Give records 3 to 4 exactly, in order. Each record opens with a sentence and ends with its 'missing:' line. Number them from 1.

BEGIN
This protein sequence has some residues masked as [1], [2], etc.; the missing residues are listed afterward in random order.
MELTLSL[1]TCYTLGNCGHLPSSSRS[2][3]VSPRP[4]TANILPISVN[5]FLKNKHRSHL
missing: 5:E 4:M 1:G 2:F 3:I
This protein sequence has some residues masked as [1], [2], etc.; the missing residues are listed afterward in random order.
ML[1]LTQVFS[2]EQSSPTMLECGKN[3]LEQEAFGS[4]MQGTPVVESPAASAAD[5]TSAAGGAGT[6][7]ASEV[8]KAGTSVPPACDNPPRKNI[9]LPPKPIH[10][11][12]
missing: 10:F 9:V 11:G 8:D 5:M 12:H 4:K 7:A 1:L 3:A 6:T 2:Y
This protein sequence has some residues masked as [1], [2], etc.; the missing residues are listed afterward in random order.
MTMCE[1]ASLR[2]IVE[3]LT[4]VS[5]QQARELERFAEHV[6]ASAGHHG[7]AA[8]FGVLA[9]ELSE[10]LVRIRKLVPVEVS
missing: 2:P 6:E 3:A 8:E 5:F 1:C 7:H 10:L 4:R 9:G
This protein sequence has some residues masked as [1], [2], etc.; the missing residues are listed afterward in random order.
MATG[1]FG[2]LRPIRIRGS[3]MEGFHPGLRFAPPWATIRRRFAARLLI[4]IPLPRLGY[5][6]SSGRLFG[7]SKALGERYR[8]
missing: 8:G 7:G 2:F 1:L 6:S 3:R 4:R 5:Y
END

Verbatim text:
This protein sequence has some residues masked as [1], [2], etc.; the missing residues are listed afterward in random order.
MTMCE[1]ASLR[2]IVE[3]LT[4]VS[5]QQARELERFAEHV[6]ASAGHHG[7]AA[8]FGVLA[9]ELSE[10]LVRIRKLVPVEVS
missing: 2:P 6:E 3:A 8:E 5:F 1:C 7:H 10:L 4:R 9:G
This protein sequence has some residues masked as [1], [2], etc.; the missing residues are listed afterward in random order.
MATG[1]FG[2]LRPIRIRGS[3]MEGFHPGLRFAPPWATIRRRFAARLLI[4]IPLPRLGY[5][6]SSGRLFG[7]SKALGERYR[8]
missing: 8:G 7:G 2:F 1:L 6:S 3:R 4:R 5:Y